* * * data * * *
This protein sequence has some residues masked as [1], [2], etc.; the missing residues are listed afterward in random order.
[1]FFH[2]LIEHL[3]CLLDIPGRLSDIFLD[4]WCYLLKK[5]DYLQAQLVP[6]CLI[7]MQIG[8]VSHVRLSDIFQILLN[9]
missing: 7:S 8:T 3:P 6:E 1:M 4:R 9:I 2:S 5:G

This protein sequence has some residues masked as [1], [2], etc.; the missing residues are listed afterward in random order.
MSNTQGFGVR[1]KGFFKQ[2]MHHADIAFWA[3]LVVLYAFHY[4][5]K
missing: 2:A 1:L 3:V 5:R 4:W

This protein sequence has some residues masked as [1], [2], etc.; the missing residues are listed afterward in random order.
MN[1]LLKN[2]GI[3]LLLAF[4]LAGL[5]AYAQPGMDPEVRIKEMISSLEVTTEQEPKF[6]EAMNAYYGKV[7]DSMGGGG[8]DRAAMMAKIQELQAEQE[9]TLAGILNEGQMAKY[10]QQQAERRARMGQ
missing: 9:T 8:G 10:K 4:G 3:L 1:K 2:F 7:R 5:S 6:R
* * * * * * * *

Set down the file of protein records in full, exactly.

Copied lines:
This protein sequence has some residues masked as [1], [2], etc.; the missing residues are listed afterward in random order.
[1]FFH[2]LIEHL[3]CLLDIPGRLSDIFLD[4]WCYLLKK[5]DYLQAQLVP[6]CLI[7]MQIG[8]VSHVRLSDIFQILLN[9]
missing: 7:S 8:T 3:P 6:E 1:M 4:R 9:I 2:S 5:G

This protein sequence has some residues masked as [1], [2], etc.; the missing residues are listed afterward in random order.
MSNTQGFGVR[1]KGFFKQ[2]MHHADIAFWA[3]LVVLYAFHY[4][5]K
missing: 2:A 1:L 3:V 5:R 4:W

This protein sequence has some residues masked as [1], [2], etc.; the missing residues are listed afterward in random order.
MN[1]LLKN[2]GI[3]LLLAF[4]LAGL[5]AYAQPGMDPEVRIKEMISSLEVTTEQEPKF[6]EAMNAYYGKV[7]DSMGGGG[8]DRAAMMAKIQELQAEQE[9]TLAGILNEGQMAKY[10]QQQAERRARMGQ
missing: 9:T 8:G 10:K 4:G 3:L 1:K 2:F 7:R 5:S 6:R